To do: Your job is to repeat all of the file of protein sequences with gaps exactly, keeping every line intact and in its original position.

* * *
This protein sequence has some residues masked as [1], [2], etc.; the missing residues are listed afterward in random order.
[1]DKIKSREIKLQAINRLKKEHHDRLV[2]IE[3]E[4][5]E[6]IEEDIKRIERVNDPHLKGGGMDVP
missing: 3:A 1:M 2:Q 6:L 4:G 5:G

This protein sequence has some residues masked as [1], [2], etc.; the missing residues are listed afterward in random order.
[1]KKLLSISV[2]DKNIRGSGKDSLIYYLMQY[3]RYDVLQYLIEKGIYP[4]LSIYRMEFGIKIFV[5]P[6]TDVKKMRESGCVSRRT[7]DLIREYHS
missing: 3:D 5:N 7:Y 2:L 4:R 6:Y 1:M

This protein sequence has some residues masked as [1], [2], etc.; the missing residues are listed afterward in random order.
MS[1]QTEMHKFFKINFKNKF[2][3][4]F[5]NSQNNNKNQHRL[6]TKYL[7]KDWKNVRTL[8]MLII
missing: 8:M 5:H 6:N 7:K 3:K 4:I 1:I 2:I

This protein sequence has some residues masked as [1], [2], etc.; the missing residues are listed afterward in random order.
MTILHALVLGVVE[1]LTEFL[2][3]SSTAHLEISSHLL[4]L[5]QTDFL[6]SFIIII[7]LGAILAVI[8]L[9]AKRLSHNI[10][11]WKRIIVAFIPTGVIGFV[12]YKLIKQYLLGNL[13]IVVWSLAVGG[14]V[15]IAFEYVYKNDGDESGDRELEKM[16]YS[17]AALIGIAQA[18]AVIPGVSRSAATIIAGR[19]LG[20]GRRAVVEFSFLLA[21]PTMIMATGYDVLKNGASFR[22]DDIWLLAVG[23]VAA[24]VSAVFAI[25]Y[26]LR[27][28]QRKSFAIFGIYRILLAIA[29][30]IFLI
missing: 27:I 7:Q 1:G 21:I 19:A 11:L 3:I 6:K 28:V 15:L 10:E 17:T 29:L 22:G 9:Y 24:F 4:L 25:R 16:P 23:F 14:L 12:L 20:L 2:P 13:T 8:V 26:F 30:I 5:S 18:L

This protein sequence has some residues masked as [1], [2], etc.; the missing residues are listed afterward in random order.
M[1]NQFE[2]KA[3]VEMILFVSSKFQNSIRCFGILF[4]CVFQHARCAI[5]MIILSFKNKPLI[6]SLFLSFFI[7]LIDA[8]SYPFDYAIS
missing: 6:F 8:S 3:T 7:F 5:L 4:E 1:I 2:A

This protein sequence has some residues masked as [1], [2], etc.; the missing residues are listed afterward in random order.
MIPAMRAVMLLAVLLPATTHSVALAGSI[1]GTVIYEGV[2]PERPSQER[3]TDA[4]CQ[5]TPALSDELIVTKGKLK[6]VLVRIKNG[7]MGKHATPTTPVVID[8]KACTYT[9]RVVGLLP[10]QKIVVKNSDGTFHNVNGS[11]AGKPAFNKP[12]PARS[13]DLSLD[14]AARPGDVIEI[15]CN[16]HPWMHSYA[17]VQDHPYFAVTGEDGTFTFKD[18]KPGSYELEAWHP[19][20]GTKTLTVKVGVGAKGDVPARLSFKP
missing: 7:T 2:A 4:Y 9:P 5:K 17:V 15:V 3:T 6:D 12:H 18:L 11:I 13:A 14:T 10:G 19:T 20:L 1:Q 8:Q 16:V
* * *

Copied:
This protein sequence has some residues masked as [1], [2], etc.; the missing residues are listed afterward in random order.
[1]DKIKSREIKLQAINRLKKEHHDRLV[2]IE[3]E[4][5]E[6]IEEDIKRIERVNDPHLKGGGMDVP
missing: 3:A 1:M 2:Q 6:L 4:G 5:G

This protein sequence has some residues masked as [1], [2], etc.; the missing residues are listed afterward in random order.
[1]KKLLSISV[2]DKNIRGSGKDSLIYYLMQY[3]RYDVLQYLIEKGIYP[4]LSIYRMEFGIKIFV[5]P[6]TDVKKMRESGCVSRRT[7]DLIREYHS
missing: 3:D 5:N 7:Y 2:L 4:R 6:Y 1:M

This protein sequence has some residues masked as [1], [2], etc.; the missing residues are listed afterward in random order.
MS[1]QTEMHKFFKINFKNKF[2][3][4]F[5]NSQNNNKNQHRL[6]TKYL[7]KDWKNVRTL[8]MLII
missing: 8:M 5:H 6:N 7:K 3:K 4:I 1:I 2:I

This protein sequence has some residues masked as [1], [2], etc.; the missing residues are listed afterward in random order.
MTILHALVLGVVE[1]LTEFL[2][3]SSTAHLEISSHLL[4]L[5]QTDFL[6]SFIIII[7]LGAILAVI[8]L[9]AKRLSHNI[10][11]WKRIIVAFIPTGVIGFV[12]YKLIKQYLLGNL[13]IVVWSLAVGG[14]V[15]IAFEYVYKNDGDESGDRELEKM[16]YS[17]AALIGIAQA[18]AVIPGVSRSAATIIAGR[19]LG[20]GRRAVVEFSFLLA[21]PTMIMATGYDVLKNGASFR[22]DDIWLLAVG[23]VAA[24]VSAVFAI[25]Y[26]LR[27][28]QRKSFAIFGIYRILLAIA[29][30]IFLI
missing: 27:I 7:Q 1:G 21:I 19:A 11:L 3:I 6:K 28:V 15:L 10:E 17:T 29:L 22:G 9:Y 24:F 4:L 25:R 16:P 23:F 14:L 12:L 20:L 2:P 13:T 8:V 26:F 30:I 5:S 18:L

This protein sequence has some residues masked as [1], [2], etc.; the missing residues are listed afterward in random order.
M[1]NQFE[2]KA[3]VEMILFVSSKFQNSIRCFGILF[4]CVFQHARCAI[5]MIILSFKNKPLI[6]SLFLSFFI[7]LIDA[8]SYPFDYAIS
missing: 6:F 8:S 3:T 7:F 5:L 4:E 1:I 2:A

This protein sequence has some residues masked as [1], [2], etc.; the missing residues are listed afterward in random order.
MIPAMRAVMLLAVLLPATTHSVALAGSI[1]GTVIYEGV[2]PERPSQER[3]TDA[4]CQ[5]TPALSDELIVTKGKLK[6]VLVRIKNG[7]MGKHATPTTPVVID[8]KACTYT[9]RVVGLLP[10]QKIVVKNSDGTFHNVNGS[11]AGKPAFNKP[12]PARS[13]DLSLD[14]AARPGDVIEI[15]CN[16]HPWMHSYA[17]VQDHPYFAVTGEDGTFTFKD[18]KPGSYELEAWHP[19][20]GTKTLTVKVGVGAKGDVPARLSFKP
missing: 7:T 2:A 4:Y 9:P 5:K 17:V 15:V 3:T 6:D 12:H 18:L 11:I 13:A 14:T 10:G 19:T 20:L 1:Q 8:Q 16:V